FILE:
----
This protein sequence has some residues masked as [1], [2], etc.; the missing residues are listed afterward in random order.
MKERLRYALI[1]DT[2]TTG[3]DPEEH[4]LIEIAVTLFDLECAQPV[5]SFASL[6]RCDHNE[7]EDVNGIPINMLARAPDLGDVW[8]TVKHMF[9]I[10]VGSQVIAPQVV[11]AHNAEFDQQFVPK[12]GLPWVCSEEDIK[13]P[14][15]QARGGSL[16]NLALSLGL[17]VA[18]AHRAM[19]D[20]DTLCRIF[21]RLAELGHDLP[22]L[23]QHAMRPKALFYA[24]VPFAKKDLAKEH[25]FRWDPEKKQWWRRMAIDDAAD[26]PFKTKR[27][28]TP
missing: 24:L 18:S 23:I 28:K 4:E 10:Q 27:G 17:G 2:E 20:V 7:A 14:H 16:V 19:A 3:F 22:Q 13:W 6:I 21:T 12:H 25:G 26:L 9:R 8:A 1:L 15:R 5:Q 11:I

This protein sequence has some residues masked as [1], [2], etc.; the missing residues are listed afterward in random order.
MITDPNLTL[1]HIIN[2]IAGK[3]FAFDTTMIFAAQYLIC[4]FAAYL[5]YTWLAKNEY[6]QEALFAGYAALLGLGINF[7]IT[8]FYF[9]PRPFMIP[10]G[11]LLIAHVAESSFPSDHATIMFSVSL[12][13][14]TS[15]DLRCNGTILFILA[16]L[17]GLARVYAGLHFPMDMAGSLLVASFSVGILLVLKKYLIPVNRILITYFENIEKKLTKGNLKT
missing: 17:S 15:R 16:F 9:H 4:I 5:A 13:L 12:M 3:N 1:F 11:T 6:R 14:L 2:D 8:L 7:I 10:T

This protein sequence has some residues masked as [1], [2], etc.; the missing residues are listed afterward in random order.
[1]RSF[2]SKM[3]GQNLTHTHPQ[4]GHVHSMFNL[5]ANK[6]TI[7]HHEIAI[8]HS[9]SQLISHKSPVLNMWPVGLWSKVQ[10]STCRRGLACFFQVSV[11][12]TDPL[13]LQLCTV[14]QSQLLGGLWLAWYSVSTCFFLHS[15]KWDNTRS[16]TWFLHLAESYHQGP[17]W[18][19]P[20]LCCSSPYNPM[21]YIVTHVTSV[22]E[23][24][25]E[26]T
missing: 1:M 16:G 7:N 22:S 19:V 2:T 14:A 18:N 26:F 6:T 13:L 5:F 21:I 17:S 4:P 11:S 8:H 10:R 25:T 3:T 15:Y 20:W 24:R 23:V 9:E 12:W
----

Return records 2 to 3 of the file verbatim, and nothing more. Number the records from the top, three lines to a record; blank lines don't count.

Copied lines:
This protein sequence has some residues masked as [1], [2], etc.; the missing residues are listed afterward in random order.
MITDPNLTL[1]HIIN[2]IAGK[3]FAFDTTMIFAAQYLIC[4]FAAYL[5]YTWLAKNEY[6]QEALFAGYAALLGLGINF[7]IT[8]FYF[9]PRPFMIP[10]G[11]LLIAHVAESSFPSDHATIMFSVSL[12][13][14]TS[15]DLRCNGTILFILA[16]L[17]GLARVYAGLHFPMDMAGSLLVASFSVGILLVLKKYLIPVNRILITYFENIEKKLTKGNLKT
missing: 17:S 15:R 16:F 9:H 4:I 5:A 13:L 12:M 3:N 1:F 11:T 6:R 14:L 2:D 8:L 7:I 10:T

This protein sequence has some residues masked as [1], [2], etc.; the missing residues are listed afterward in random order.
[1]RSF[2]SKM[3]GQNLTHTHPQ[4]GHVHSMFNL[5]ANK[6]TI[7]HHEIAI[8]HS[9]SQLISHKSPVLNMWPVGLWSKVQ[10]STCRRGLACFFQVSV[11][12]TDPL[13]LQLCTV[14]QSQLLGGLWLAWYSVSTCFFLHS[15]KWDNTRS[16]TWFLHLAESYHQGP[17]W[18][19]P[20]LCCSSPYNPM[21]YIVTHVTSV[22]E[23][24][25]E[26]T
missing: 1:M 16:G 7:N 22:S 19:V 2:T 14:A 18:N 26:F 6:T 13:L 5:F 21:I 17:S 4:P 11:S 8:H 10:R 25:T 3:T 15:Y 20:W 24:R 23:V 9:E 12:W